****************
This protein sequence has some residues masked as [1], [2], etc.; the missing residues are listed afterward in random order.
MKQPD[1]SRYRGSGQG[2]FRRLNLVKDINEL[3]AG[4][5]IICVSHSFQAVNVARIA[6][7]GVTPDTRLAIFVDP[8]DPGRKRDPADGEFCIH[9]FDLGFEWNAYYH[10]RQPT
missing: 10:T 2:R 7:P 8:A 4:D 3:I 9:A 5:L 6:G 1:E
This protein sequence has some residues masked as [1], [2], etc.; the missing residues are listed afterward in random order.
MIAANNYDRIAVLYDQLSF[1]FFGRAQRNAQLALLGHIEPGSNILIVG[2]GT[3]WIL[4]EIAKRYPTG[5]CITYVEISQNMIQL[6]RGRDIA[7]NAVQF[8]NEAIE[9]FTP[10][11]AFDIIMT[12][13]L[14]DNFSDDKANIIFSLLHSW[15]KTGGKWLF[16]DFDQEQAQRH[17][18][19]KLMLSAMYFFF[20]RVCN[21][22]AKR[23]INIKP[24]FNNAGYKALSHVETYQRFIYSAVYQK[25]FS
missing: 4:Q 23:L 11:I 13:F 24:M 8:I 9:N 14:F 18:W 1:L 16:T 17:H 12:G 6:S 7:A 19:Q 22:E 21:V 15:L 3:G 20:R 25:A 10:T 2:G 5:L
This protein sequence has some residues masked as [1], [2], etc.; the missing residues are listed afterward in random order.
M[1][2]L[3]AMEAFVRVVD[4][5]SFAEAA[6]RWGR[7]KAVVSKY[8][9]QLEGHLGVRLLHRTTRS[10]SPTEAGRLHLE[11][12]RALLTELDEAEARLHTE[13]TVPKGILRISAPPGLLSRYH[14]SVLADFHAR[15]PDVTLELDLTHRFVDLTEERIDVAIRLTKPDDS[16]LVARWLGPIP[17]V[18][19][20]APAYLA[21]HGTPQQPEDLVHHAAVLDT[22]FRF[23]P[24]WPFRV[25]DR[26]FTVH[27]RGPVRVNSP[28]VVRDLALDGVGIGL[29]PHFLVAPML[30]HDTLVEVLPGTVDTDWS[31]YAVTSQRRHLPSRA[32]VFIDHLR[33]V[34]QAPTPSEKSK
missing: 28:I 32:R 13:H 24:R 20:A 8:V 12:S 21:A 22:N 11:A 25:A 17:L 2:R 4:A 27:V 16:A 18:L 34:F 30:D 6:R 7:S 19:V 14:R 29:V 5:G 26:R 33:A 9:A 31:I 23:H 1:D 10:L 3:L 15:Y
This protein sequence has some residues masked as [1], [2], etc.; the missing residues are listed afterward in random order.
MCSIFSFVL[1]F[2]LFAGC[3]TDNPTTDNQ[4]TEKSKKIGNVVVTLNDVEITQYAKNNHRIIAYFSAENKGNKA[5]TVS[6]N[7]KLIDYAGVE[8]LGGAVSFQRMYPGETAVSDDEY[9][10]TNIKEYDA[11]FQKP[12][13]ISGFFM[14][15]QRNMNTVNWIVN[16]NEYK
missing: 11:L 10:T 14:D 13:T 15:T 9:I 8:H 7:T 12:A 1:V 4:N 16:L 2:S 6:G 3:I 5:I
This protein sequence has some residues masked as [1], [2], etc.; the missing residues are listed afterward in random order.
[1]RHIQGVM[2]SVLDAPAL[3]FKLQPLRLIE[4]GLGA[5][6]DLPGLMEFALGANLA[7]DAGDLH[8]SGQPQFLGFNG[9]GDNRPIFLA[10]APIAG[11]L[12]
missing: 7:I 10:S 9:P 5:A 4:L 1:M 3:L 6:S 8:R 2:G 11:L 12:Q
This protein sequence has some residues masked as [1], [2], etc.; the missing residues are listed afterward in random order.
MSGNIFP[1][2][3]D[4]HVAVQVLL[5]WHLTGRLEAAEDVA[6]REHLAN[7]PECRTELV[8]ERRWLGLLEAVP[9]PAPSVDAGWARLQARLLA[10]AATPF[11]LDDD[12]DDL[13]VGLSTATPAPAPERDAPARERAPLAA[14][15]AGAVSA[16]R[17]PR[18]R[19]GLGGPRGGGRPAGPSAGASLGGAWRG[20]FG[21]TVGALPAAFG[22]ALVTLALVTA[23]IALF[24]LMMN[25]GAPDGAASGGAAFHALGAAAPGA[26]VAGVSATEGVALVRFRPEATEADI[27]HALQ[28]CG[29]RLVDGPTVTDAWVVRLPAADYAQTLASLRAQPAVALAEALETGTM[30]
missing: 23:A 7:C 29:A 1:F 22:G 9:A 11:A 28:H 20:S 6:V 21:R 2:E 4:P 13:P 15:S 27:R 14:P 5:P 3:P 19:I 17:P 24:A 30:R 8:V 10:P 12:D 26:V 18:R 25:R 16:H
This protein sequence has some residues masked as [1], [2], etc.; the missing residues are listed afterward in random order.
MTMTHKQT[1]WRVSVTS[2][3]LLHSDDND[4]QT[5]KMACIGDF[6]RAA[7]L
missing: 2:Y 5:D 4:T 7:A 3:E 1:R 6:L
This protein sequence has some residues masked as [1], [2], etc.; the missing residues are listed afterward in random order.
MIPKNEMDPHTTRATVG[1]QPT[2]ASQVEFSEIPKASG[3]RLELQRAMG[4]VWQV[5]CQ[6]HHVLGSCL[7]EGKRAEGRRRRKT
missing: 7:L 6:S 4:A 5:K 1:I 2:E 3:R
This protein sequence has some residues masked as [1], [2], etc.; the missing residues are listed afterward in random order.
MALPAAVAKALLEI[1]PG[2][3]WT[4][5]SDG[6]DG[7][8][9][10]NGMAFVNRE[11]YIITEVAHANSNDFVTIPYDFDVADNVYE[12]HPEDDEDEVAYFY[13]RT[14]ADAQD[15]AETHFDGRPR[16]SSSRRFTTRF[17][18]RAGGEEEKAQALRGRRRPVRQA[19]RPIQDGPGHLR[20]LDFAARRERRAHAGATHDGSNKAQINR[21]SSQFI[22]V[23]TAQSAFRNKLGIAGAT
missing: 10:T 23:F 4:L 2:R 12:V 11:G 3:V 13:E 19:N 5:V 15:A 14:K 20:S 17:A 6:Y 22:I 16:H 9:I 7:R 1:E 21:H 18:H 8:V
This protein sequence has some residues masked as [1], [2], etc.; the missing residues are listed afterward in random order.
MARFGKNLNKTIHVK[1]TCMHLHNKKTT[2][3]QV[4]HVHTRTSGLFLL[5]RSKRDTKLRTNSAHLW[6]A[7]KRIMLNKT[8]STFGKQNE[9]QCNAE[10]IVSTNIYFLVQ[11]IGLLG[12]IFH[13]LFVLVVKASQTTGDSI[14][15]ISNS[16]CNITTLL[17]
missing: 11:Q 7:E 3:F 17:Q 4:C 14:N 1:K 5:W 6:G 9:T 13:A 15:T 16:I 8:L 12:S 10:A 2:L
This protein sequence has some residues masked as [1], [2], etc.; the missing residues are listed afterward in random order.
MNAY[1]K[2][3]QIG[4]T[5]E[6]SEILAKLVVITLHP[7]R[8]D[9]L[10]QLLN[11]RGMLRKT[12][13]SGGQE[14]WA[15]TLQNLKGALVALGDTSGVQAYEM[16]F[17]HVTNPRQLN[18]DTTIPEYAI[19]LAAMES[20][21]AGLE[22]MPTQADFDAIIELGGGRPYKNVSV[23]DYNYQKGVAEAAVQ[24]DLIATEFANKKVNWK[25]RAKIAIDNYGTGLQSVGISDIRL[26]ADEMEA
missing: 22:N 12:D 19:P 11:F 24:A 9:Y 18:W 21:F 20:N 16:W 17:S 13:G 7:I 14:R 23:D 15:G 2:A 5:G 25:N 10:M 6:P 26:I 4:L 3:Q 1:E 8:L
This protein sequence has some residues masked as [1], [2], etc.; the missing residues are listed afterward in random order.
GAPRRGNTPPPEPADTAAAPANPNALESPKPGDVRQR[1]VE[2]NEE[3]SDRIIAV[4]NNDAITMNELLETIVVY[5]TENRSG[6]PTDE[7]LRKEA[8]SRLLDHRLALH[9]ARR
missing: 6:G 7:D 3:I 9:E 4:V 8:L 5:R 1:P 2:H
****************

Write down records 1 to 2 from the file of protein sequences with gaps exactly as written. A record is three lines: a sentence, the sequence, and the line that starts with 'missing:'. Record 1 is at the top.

This protein sequence has some residues masked as [1], [2], etc.; the missing residues are listed afterward in random order.
MKQPD[1]SRYRGSGQG[2]FRRLNLVKDINEL[3]AG[4][5]IICVSHSFQAVNVARIA[6][7]GVTPDTRLAIFVDP[8]DPGRKRDPADGEFCIH[9]FDLGFEWNAYYH[10]RQPT
missing: 10:T 2:R 7:P 8:A 4:D 3:I 9:A 5:L 6:G 1:E
This protein sequence has some residues masked as [1], [2], etc.; the missing residues are listed afterward in random order.
MIAANNYDRIAVLYDQLSF[1]FFGRAQRNAQLALLGHIEPGSNILIVG[2]GT[3]WIL[4]EIAKRYPTG[5]CITYVEISQNMIQL[6]RGRDIA[7]NAVQF[8]NEAIE[9]FTP[10][11]AFDIIMT[12][13]L[14]DNFSDDKANIIFSLLHSW[15]KTGGKWLF[16]DFDQEQAQRH[17][18][19]KLMLSAMYFFF[20]RVCN[21][22]AKR[23]INIKP[24]FNNAGYKALSHVETYQRFIYSAVYQK[25]FS
missing: 4:Q 23:L 11:I 13:F 24:M 8:I 9:N 14:F 18:W 1:L 16:T 17:H 12:G 6:S 7:A 19:Q 22:E 21:V 15:L 3:G 20:R 25:A 10:T 2:G 5:L